Celtics Better with Gordon Hayward, but Still Behind Cavaliers in East

Matthew Jordan

Wednesday, July 5, 2017 1:33 PM UTC

Wednesday, Jul. 5, 2017 1:33 PM UTC

The last big free agent is off the board as Gordon Hayward decided to leave the Utah Jazz and join the Boston Celtics. It’s a great move for Boston, but there’s still a gap between it and the Cavaliers in the Eastern Conference.

Finally, A Star Heads East

The Eastern Conference is still a lot weaker than it was at the end of the 2016-17 season after losing the likes of Paul George, Jimmy Butler and Paul Millsap, among others, to the West in trades and free agency. But the East at least didn’t completely strike out on free-agent stars as Gordon Hayward decided to leave the Utah Jazz for the Boston Celtics.

What does this mean in the grand scheme of things?

Hayward is a fine player, Top 20 in the NBA. He was one of the league's most efficient scorers, averaging 1.091 points per play and ranking in the 91st percentile among all players last season. Hayward can play shooting guard or small forward, defend multiple positions and averaged 21.9 points, 5.4 rebounds and 3.5 assists in 2016-17. He’s not really equipped to be your team’s primary scorer but is an excellent No. 2.

"The type of player we needed to get to the Finals," Celtics star Isaiah Thomas said after Hayward announced his decision on July 4.

Boston has its pseudo-Big 3 of Thomas, who remains the primary offensive option, Hayward and Al Horford. Plus the C’s still have two intriguing young players in Jaylen Brown, last year’s No. 3 overall pick, and Jayson Tatum, this year’s No. 3 overall pick. The Celtics will lose Kelly Olynyk to create cap space for Hayward as well as one of Avery Bradley, Marcus Smart or Jae Crowder.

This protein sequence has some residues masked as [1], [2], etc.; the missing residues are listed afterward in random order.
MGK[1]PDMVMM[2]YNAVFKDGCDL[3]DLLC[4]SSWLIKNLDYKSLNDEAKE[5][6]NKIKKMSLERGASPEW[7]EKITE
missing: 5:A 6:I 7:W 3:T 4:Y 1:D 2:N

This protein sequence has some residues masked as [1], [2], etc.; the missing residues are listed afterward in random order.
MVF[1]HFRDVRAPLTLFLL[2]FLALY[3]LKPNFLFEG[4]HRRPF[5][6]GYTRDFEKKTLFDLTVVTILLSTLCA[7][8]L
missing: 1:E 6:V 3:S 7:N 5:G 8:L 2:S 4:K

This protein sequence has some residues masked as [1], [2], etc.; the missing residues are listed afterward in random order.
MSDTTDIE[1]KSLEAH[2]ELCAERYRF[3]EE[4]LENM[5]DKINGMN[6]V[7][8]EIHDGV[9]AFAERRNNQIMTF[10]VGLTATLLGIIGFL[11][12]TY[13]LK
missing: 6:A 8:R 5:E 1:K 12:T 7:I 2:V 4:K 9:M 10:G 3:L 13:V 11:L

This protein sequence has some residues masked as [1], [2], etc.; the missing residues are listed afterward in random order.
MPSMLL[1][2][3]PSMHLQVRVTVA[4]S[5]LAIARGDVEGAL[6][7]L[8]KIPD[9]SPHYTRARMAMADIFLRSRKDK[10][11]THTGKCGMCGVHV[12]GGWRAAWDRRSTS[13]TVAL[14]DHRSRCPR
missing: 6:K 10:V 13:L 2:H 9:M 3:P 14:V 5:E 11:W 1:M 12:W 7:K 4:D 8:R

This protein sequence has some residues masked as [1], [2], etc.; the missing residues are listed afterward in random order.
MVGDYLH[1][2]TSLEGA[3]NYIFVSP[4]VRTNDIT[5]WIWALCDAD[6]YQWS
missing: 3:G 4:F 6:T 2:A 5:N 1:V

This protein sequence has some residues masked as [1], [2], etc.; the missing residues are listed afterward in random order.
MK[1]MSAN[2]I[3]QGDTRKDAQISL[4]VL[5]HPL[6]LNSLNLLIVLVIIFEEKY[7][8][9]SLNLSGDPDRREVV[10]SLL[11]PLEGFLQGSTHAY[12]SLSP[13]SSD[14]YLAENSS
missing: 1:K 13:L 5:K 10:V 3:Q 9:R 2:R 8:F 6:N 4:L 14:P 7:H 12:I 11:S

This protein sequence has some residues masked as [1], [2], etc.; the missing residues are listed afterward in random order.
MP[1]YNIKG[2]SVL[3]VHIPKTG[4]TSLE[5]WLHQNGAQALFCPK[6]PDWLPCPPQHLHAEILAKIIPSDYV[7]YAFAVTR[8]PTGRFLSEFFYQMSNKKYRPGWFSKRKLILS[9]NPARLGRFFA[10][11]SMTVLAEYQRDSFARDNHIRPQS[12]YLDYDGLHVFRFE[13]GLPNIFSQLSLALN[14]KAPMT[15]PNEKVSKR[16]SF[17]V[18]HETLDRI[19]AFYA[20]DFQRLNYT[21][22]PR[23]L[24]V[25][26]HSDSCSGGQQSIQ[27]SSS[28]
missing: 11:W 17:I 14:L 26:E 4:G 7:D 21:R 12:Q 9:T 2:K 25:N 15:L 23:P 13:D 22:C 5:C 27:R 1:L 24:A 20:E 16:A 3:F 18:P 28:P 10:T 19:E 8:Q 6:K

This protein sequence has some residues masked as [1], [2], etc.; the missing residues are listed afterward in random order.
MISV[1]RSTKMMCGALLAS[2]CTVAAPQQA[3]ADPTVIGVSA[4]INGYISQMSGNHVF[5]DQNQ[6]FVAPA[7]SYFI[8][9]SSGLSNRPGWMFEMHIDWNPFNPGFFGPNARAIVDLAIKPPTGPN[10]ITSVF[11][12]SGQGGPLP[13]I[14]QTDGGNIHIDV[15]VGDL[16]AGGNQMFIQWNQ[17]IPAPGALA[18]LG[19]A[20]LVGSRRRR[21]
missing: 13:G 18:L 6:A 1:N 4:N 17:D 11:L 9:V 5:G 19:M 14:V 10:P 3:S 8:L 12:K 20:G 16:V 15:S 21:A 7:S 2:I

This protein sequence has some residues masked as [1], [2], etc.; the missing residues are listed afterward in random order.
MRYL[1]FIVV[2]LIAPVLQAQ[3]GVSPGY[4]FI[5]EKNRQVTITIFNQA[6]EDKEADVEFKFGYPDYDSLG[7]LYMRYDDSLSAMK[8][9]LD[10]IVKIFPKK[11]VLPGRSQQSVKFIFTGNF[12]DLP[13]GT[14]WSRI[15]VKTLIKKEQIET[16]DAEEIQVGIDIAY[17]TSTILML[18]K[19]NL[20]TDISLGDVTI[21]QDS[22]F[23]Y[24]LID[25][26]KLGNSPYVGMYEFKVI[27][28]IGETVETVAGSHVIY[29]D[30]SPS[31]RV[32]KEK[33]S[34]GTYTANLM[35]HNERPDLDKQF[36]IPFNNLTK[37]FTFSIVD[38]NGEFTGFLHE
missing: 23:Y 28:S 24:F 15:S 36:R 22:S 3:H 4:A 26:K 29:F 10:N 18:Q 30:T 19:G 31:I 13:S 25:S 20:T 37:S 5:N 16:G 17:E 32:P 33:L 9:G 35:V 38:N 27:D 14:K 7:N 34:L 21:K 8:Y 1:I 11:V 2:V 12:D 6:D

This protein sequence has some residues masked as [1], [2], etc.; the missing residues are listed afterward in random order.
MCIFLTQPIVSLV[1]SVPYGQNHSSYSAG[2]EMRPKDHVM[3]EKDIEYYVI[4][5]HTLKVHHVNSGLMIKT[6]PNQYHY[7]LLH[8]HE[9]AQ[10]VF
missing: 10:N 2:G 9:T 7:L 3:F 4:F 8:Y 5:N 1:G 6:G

This is a big win for Celtics GM Danny Ainge, who clearly always felt Hayward was going to sign with Boston – Celtics coach Brad Stevens coached Hayward at Butler and that was a big reason for the decision – or else Ainge would have egg on his face for not giving up some of his many first-round picks to land someone like Butler or George in a trade. Had Ainge missed on Hayward, the Celtics would have been the biggest offseason losers. I’ve seen projections that raise Boston’s regular-season win total for 2017-18 from 52 to 54.5 with Hayward.

On BetOnline NBA odds, the Celtics are now +275 to win the East – still well behind LeBron James’ Cleveland Cavaliers (-140). That’s how it should be. Cleveland’s Big 3 of James, Kyrie Irving and Kevin Love is still vastly superior on paper to Boston’s. The Celtics still haven’t solved their lack of a dominant big man to protect the rim and address the Celtics’ rebounding issues. It’s still possible the Cavs could widen the gap again by trading for Carmelo Anthony.

Boston might again finish with the best record in the East because LeBron doesn’t care much about playoff seeding – it clearly didn’t matter that Cleveland was No. 2 behind Boston last year. But unless Ainge can pull off a trade that none of us can see right now (Marc Gasol?), his team is still playing for second in the East in 2017-18 if James is healthy.

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Jazz Will Slide In West

Meanwhile, it’s a crushing blow for Utah, which had grown around Hayward from 25 to 38 to 40 to 51 wins the past four seasons. Last year, the Jazz reached the second round of the playoffs for the first time since 2010. Perhaps part of Hayward’s reasoning for leaving – in addition to Stevens – was getting out of the loaded West.

Now without Hayward, the Jazz probably slip to a low-40s win club, while teams behind them in the standings last season like Oklahoma City, Denver and Minnesota all got much better. Utah also lost point guard George Hill in free agency but traded for Wolves point guard Ricky Rubio, who is a great passer but can’t shoot. This is now Rudy Gobert’s team.

The Jazz are +4000 long shots to win the West. They weren’t going to do that even with Hayward, but at least reaching the 2018 conference finals was possible. They might miss the playoffs entirely without him.

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